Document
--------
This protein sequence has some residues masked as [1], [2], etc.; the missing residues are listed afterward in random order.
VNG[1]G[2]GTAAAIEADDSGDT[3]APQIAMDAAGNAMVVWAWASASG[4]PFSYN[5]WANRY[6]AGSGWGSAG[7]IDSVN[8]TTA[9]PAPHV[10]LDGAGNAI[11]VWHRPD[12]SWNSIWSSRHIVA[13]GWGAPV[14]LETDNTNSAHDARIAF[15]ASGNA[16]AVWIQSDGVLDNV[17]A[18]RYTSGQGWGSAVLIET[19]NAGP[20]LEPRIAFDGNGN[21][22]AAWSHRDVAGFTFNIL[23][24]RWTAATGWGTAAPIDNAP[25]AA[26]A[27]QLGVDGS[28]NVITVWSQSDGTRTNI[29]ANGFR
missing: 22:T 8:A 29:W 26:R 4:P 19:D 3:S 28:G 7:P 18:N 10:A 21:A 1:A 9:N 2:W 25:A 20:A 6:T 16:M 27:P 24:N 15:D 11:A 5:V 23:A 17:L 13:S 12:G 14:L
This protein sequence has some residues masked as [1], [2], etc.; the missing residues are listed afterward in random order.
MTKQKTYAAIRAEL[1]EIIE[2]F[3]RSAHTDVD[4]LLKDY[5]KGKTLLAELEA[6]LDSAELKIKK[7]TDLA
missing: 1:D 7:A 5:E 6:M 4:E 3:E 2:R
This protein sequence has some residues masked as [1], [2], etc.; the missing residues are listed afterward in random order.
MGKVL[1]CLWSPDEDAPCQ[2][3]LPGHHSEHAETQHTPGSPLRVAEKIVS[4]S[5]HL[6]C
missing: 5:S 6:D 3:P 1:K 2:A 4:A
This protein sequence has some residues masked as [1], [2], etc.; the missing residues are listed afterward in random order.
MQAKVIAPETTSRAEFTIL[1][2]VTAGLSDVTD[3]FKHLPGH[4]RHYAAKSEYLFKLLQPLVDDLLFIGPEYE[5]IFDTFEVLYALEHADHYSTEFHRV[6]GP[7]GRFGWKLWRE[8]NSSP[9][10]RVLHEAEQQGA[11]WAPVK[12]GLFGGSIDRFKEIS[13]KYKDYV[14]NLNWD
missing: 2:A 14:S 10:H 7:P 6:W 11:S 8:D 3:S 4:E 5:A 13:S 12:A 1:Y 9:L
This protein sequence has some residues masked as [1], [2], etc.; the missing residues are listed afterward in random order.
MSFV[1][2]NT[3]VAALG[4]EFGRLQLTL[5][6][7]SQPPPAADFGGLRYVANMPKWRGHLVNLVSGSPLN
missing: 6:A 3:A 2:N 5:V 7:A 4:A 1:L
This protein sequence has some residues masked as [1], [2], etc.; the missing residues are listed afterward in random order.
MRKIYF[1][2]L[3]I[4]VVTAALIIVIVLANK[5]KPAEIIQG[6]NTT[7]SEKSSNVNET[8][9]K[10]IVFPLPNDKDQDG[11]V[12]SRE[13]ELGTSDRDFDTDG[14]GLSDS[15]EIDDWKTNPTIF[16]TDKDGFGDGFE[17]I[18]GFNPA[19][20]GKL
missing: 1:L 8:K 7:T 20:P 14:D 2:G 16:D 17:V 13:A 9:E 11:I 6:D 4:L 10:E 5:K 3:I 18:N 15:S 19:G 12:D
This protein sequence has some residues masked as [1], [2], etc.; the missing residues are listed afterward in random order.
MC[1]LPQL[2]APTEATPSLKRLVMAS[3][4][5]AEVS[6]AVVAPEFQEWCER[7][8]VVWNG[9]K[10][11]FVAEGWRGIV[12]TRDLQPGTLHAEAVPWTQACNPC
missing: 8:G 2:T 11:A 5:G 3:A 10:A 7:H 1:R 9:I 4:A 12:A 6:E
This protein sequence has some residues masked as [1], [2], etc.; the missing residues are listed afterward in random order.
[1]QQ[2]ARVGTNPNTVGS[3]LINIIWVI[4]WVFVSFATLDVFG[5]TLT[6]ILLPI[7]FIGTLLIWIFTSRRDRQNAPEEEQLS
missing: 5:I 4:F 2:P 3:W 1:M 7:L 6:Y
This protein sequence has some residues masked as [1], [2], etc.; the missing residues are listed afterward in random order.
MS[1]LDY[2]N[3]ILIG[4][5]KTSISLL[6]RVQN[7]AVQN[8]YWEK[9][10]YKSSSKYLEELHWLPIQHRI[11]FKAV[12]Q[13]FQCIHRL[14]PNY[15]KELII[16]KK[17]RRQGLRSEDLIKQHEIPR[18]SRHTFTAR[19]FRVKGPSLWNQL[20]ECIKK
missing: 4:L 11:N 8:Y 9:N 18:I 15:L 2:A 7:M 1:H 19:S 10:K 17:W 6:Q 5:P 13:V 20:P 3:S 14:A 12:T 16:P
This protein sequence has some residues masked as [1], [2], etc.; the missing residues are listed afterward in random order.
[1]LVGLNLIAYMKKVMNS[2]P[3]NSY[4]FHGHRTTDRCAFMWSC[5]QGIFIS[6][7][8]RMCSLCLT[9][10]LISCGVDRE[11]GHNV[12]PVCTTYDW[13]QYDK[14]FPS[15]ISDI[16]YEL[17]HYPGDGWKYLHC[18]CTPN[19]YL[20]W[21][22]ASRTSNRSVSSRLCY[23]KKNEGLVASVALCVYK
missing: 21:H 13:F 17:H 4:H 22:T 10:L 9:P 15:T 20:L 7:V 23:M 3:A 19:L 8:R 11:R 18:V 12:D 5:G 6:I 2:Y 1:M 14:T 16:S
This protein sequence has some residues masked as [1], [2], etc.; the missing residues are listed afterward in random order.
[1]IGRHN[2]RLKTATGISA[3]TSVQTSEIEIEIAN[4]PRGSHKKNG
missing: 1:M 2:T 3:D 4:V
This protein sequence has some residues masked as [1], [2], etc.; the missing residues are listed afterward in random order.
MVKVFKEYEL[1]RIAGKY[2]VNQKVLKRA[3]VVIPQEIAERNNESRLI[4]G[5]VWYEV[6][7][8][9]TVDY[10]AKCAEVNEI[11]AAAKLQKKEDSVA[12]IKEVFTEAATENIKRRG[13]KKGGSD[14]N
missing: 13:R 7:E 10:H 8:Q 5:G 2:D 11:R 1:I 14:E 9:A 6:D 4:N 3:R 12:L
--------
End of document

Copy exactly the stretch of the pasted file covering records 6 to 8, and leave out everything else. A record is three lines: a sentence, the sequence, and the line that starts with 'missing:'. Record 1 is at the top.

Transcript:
This protein sequence has some residues masked as [1], [2], etc.; the missing residues are listed afterward in random order.
MRKIYF[1][2]L[3]I[4]VVTAALIIVIVLANK[5]KPAEIIQG[6]NTT[7]SEKSSNVNET[8][9]K[10]IVFPLPNDKDQDG[11]V[12]SRE[13]ELGTSDRDFDTDG[14]GLSDS[15]EIDDWKTNPTIF[16]TDKDGFGDGFE[17]I[18]GFNPA[19][20]GKL
missing: 1:L 8:K 7:T 20:P 14:D 2:G 16:D 17:V 13:A 9:E 11:I 6:D 4:L 10:E 5:K 3:I 18:N 15:S 19:G 12:D
This protein sequence has some residues masked as [1], [2], etc.; the missing residues are listed afterward in random order.
MC[1]LPQL[2]APTEATPSLKRLVMAS[3][4][5]AEVS[6]AVVAPEFQEWCER[7][8]VVWNG[9]K[10][11]FVAEGWRGIV[12]TRDLQPGTLHAEAVPWTQACNPC
missing: 8:G 2:T 11:A 5:G 3:A 10:A 7:H 1:R 9:I 4:A 12:A 6:E
This protein sequence has some residues masked as [1], [2], etc.; the missing residues are listed afterward in random order.
[1]QQ[2]ARVGTNPNTVGS[3]LINIIWVI[4]WVFVSFATLDVFG[5]TLT[6]ILLPI[7]FIGTLLIWIFTSRRDRQNAPEEEQLS
missing: 5:I 4:F 2:P 3:W 1:M 7:L 6:Y